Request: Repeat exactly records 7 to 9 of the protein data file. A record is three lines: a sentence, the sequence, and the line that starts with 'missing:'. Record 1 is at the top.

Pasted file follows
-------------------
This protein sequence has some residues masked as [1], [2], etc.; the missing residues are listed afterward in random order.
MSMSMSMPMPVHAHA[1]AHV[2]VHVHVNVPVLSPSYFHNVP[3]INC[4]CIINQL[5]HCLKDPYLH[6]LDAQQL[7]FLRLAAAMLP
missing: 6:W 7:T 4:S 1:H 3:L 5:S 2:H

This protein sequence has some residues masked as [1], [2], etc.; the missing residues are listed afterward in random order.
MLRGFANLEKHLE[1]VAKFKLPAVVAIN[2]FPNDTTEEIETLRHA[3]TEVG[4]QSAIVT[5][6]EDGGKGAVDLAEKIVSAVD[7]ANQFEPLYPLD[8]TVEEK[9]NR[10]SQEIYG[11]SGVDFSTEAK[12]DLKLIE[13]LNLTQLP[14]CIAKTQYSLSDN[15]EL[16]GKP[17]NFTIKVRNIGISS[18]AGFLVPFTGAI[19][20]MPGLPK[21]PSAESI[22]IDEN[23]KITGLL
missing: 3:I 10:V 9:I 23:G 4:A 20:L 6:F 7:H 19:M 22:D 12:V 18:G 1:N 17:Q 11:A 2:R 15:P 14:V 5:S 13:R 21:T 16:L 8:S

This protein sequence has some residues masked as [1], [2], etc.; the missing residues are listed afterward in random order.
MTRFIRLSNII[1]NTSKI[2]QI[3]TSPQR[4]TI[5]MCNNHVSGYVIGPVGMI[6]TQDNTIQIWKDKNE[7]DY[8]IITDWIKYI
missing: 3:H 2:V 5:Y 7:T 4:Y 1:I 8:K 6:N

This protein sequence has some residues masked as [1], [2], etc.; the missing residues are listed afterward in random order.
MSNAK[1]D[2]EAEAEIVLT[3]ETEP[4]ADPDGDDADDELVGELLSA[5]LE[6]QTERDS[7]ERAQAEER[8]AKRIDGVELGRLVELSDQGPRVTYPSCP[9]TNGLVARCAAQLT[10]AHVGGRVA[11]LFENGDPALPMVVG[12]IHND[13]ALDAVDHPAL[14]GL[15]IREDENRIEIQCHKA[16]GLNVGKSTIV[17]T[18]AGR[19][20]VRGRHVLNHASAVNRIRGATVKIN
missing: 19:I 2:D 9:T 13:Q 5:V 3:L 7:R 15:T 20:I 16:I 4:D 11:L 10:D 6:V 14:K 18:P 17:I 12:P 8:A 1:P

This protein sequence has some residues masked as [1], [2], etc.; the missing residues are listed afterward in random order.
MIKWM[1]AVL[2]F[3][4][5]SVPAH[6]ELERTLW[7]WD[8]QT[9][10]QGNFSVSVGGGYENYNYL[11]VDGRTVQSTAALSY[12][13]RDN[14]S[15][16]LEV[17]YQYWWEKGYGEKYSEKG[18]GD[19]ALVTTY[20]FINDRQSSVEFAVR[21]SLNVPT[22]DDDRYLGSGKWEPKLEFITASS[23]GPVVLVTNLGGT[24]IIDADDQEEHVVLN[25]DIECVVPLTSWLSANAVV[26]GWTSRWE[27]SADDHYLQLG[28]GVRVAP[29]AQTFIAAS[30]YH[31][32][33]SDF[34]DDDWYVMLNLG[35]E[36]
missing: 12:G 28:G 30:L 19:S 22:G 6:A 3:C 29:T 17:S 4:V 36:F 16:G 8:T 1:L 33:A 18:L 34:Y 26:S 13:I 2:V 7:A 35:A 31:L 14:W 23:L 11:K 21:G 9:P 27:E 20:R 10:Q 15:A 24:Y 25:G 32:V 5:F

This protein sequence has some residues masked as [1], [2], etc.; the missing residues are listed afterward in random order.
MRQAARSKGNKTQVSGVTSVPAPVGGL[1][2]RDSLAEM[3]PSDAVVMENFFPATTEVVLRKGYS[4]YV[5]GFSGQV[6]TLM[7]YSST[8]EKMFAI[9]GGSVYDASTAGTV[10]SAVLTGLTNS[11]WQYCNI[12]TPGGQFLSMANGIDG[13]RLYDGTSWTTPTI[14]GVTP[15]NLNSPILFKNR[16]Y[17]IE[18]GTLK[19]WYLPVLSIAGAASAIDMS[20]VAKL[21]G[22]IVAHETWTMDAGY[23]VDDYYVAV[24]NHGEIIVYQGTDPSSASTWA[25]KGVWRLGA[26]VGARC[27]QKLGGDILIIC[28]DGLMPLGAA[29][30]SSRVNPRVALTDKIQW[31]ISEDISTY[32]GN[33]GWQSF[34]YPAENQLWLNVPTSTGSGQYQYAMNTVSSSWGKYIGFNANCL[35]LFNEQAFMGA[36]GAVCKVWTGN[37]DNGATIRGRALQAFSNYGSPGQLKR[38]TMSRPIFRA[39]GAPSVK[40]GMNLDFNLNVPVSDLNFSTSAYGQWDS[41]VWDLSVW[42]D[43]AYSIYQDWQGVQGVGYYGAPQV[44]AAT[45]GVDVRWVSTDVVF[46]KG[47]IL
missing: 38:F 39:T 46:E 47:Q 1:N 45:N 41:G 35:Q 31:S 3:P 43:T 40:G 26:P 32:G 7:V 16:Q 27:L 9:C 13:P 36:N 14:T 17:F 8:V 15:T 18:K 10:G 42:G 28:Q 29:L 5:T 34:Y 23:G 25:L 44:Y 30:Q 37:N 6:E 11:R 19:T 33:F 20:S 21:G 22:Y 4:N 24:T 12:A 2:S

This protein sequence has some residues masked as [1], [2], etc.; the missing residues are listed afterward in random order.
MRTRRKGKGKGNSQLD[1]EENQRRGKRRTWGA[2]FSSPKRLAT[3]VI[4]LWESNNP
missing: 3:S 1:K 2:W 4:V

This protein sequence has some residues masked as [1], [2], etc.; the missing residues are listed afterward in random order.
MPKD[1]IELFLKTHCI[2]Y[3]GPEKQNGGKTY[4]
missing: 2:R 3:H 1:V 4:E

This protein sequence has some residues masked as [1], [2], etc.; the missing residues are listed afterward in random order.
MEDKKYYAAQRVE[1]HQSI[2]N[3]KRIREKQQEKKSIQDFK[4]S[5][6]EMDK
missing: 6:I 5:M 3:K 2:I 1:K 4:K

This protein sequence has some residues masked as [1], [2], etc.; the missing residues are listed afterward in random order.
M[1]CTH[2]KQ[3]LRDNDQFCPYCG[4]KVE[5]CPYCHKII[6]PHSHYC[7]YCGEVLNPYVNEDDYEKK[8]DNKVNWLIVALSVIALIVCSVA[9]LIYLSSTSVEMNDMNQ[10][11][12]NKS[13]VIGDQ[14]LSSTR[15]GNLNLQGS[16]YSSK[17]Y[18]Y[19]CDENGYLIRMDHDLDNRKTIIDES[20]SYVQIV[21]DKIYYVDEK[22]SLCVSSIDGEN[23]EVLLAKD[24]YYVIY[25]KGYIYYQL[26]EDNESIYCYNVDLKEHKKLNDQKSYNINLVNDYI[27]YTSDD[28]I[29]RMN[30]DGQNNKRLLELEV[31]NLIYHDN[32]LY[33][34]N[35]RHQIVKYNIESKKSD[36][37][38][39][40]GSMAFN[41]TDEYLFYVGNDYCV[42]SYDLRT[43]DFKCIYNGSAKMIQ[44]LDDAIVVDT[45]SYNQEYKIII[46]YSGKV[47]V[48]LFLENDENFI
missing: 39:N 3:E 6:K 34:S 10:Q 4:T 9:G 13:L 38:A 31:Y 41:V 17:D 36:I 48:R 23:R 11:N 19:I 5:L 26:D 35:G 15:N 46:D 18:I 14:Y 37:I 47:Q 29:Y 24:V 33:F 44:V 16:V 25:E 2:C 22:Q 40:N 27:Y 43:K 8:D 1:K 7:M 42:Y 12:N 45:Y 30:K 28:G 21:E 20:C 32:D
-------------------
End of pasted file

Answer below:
This protein sequence has some residues masked as [1], [2], etc.; the missing residues are listed afterward in random order.
MRTRRKGKGKGNSQLD[1]EENQRRGKRRTWGA[2]FSSPKRLAT[3]VI[4]LWESNNP
missing: 3:S 1:K 2:W 4:V

This protein sequence has some residues masked as [1], [2], etc.; the missing residues are listed afterward in random order.
MPKD[1]IELFLKTHCI[2]Y[3]GPEKQNGGKTY[4]
missing: 2:R 3:H 1:V 4:E

This protein sequence has some residues masked as [1], [2], etc.; the missing residues are listed afterward in random order.
MEDKKYYAAQRVE[1]HQSI[2]N[3]KRIREKQQEKKSIQDFK[4]S[5][6]EMDK
missing: 6:I 5:M 3:K 2:I 1:K 4:K